Here’s the premise: Kate Malvern is an impoverished orphan struggling to make her way as a governess. When the son of the house shocks his family by proposing, she finds herself out on her ear and running back to her former nurse for shelter while she looks for another position. But Sarah, the nurse, secretly writes to Kate’s only known relative, Lady Broome, who descends at once and sweeps Kate off to her stately pile, Staplewood, where she lives with her elderly and frail baronet husband, her highly-strung son Torquil, and a resident doctor. Lady Broome showers Kate with kindness and gifts, but Kate suspects that she wants something in return and feels that all is not well at Staplewood…
The first part of the book is all Gothic mysteriousness. Lady Broome is suffocatingly kind, but somehow cold. Sir Timothy is an old dear obviously surrendering mastery to his dominant wife. Torquil the beautiful adolescent son is oddly moody. The doctor and the servants seem resolutely determined to convince Kate that everything’s wonderful. And somehow Kate, who’s as bright as a button in other ways, never seems to notice how odd the household is, or if she does, she explains it away to herself or accepts whatever explanation she’s given. The average reader (by which I mean me) is saying: oh, come on, girl! Get a grip.
Into the midst of this spookiness drifts the Broome cousin and next heir, Philip, who seems to have wandered in from another story altogether. In a proper Gothic suspense novel, he would make the heroine fall head over heels in love with him, and then make her suspect him of trying to off Torquil, who stands between him and the baronetcy. Philip handily accomplishes the first part in a matter of days, but resolutely refuses to play the part of apparent villain. There are very brief mentions of certain ‘accidents’ that befell (or almost befell Torquil) for which he blamed Philip, but these are never substantiated, are set down as the products of an excitable imagination and eventually are forgotten about altogether.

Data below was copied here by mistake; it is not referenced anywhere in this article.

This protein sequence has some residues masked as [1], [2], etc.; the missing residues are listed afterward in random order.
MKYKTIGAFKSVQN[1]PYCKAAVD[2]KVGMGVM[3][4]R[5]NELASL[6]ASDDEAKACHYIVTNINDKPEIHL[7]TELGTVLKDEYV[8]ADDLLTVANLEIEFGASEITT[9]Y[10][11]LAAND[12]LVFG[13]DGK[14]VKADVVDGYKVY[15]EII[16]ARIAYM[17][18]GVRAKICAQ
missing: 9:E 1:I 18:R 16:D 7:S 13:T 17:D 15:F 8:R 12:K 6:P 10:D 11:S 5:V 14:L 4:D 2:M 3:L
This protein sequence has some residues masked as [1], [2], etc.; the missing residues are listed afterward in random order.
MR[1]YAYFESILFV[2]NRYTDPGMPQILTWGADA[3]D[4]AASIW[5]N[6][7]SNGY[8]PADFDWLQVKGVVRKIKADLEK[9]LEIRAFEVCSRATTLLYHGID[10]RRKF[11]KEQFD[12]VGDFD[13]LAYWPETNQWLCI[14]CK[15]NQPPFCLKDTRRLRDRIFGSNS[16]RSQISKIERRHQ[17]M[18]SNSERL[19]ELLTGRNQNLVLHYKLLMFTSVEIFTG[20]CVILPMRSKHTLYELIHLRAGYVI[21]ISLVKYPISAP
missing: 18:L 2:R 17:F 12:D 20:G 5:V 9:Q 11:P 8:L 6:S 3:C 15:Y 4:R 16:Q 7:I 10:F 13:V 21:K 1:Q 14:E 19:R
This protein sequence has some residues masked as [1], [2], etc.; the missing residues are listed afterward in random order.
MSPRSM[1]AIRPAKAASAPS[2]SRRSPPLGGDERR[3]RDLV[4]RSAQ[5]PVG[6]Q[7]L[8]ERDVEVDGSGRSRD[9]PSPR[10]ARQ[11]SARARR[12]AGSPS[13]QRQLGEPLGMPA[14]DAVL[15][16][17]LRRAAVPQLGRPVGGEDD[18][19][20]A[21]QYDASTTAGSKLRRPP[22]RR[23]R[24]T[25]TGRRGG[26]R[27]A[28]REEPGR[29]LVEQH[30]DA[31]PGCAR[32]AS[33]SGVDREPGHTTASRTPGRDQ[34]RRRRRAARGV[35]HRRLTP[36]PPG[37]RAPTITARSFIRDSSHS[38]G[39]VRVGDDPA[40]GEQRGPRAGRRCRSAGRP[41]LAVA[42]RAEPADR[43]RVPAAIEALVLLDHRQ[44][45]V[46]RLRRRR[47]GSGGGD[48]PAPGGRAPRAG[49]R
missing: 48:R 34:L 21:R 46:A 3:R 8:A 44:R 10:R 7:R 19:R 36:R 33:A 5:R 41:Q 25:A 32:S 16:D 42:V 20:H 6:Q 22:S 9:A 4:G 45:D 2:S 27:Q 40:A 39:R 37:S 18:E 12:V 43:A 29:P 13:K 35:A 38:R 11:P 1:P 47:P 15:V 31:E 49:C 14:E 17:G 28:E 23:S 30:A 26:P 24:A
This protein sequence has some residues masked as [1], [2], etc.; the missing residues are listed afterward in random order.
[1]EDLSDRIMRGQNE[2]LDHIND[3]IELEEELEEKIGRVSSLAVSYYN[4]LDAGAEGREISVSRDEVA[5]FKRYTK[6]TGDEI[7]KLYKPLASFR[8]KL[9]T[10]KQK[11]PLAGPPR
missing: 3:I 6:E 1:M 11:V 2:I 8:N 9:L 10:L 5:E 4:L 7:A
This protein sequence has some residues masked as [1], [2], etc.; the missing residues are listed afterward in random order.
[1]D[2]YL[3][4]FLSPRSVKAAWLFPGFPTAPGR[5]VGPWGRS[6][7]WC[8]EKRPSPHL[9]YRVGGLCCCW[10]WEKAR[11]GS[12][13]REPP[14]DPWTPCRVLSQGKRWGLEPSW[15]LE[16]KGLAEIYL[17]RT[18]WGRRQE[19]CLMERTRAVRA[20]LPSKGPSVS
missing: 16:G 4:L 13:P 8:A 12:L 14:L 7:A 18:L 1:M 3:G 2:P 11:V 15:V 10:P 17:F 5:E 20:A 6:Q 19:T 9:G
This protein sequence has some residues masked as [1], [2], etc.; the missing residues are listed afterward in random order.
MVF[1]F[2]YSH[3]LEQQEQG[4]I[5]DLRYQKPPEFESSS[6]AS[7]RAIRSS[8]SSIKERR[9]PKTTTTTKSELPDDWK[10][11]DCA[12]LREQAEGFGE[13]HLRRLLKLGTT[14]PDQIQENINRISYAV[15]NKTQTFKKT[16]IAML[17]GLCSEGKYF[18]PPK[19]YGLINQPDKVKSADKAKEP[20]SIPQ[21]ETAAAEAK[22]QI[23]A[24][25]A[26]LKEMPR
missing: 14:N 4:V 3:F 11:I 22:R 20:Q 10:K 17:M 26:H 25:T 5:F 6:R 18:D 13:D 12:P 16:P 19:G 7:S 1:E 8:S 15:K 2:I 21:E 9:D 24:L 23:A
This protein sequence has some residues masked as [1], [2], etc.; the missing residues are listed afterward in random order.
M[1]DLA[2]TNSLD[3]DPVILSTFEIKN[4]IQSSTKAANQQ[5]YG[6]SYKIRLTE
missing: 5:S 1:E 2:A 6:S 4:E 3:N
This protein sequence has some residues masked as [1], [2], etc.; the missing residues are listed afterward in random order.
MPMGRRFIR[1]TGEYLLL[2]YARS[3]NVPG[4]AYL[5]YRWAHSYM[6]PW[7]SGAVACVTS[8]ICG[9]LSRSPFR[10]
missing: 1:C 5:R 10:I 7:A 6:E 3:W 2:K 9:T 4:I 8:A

Philip is far too nice and non-threatening to play the villain, and insists on being solely the romantic hero. But even here he falls short. He, too, falls head over heels in love within days, but they can’t marry because… um, because… Nope, there isn’t a single obstacle. Dear Aunt Minerva won’t like it, of course, but Philip is independent of her. He has his own house and fortune, he’s a nice, sensible chap and he’s old enough to know his own mind. Kate is gently-brought-up and also old enough to know what she wants, and although she agonises at tedious length about her lack of fortune and connections and other trivia, she never comes close to refusing him outright. To be fair, Heyer obviously recognised the lack of obstacles, because the romance is stitched up midway through the book, but they can’t simply take off and leave dear Aunt Minerva in their dust because… well, because of a fairly cack-handed plot contrivance, actually.
And so the plot builds to the inevitable tragic ending… wait, what? This is Heyer, right, where happy endings are baked in. But not this time. Oh, our low-key hero and heroine get to ride off into the sunset, as expected, but otherwise, the ending is a bit of a downer. All in all, not a particularly enjoyable read. The romance is my least favourite style, the plot was a million miles from the light, fluffy type that’s Heyer’s signature, and even the moments of humour were few and far between. Heyer’s shown she can tackle more demanding relationships in A Civil Contract, and I will always applaud an author for stepping outside her comfort zone and trying something new, but this one was a relative flop for me. Three stars.